Earth, Exploitation and Other Dreaded E-words.

Why would anyone sit on the damp floor of a stop at Warwick University Bus Interchange (on a gloomy day) with some chalk and draw this? I don’t even think anybody at the stop noticed it and when I returned days later, it had faded away. As someone who’s into photography, it definitely caught my eye. I wish I knew who drew it so I could unleash a myriad of questions at them. However, I don’t, so it will forever remain a mystery. The narrative I find comfort in is that it was written for me. Perhaps I, who had no in-depth understanding of different global crises, was destined to stumble upon this piece, and embark on a journey towards political sobriety.

What does the world need saving from?

There’s no easy answer to that – the world needs to be saved from a number of things, including itself. But I’ll try to focus on unfair trade with the developing world today. To be blunt, the world needs to be saved from multi-billion pound industries, that are pumping out products, to the developing world’s (and planet earth in general’s) demise. A few weeks back, I talked about the impact that the fashion industry has on our clean water supply and aquatic life. You can read that here:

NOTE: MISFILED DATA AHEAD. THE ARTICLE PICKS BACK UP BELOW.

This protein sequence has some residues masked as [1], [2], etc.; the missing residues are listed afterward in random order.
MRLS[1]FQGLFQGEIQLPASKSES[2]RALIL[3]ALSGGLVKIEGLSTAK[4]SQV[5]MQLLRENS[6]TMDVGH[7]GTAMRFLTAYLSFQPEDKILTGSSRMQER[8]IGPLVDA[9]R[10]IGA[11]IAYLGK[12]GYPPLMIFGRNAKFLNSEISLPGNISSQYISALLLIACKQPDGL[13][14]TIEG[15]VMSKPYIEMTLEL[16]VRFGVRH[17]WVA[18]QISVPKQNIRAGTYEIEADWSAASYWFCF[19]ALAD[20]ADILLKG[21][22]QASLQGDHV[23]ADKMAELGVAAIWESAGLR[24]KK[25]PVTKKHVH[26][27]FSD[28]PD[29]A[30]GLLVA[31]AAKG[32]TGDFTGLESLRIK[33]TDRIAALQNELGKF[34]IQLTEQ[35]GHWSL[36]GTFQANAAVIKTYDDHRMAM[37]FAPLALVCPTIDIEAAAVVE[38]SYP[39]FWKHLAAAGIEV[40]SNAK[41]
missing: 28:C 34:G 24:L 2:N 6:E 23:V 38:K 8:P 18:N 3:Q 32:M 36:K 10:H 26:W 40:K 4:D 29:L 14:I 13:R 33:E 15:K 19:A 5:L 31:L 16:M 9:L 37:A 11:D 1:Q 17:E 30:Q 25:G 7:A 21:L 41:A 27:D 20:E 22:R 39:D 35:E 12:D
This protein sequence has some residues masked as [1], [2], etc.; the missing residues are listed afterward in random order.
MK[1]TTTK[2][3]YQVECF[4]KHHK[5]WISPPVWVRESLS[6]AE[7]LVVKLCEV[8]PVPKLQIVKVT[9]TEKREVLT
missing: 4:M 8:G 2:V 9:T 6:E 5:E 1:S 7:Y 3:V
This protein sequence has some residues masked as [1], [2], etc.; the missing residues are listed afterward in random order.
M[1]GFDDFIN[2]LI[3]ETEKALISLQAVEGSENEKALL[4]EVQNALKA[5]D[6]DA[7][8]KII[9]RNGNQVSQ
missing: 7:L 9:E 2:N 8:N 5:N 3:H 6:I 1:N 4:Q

But the fashion industry is just one player on the team. The food industry plays a mean striker: I read that 50% of the world’s grain supply goes to the western world. 25% of the grain supply goes just towards feeding livestock in the west because the meat and dairy industry is thriving in this part of the world. 25% is enough grain for both China and India combined (George, 1991).

Doesn’t that make you feel sick? We indulge so much that even our animals are indulgent. But we don’t care because we don’t experience famines. Speaking of famines, where does that final quarter go?

It goes to the developing world, of which much of the grains are produced. The west exploits developing countries for their produce by buying it super cheap so that the workers in agriculture and fashion in the developing world countries can just about survive, without adding any value to their produce or country. This way, said countries are (and for decades have been) in an unending cycle of unfair trade. These, my friends, are called “cash crops”. In fact, there was some work against cash crops by the United Nations, but Henry Kissinger threatened to remove funding from the UN if they were to proceed (George, 1991). The world food supply is actually enough to feed us all – it’s just not distributed fairly. And then of course, the overcrowding and natural famine arguments step in. But these arguments are merely excuses; they are excuses designed to shame the starving.


References: George, S. (1991). How the Other Half Dies: The Real Reasons for World Hunger. London: Penguin Books, pp.23-52.

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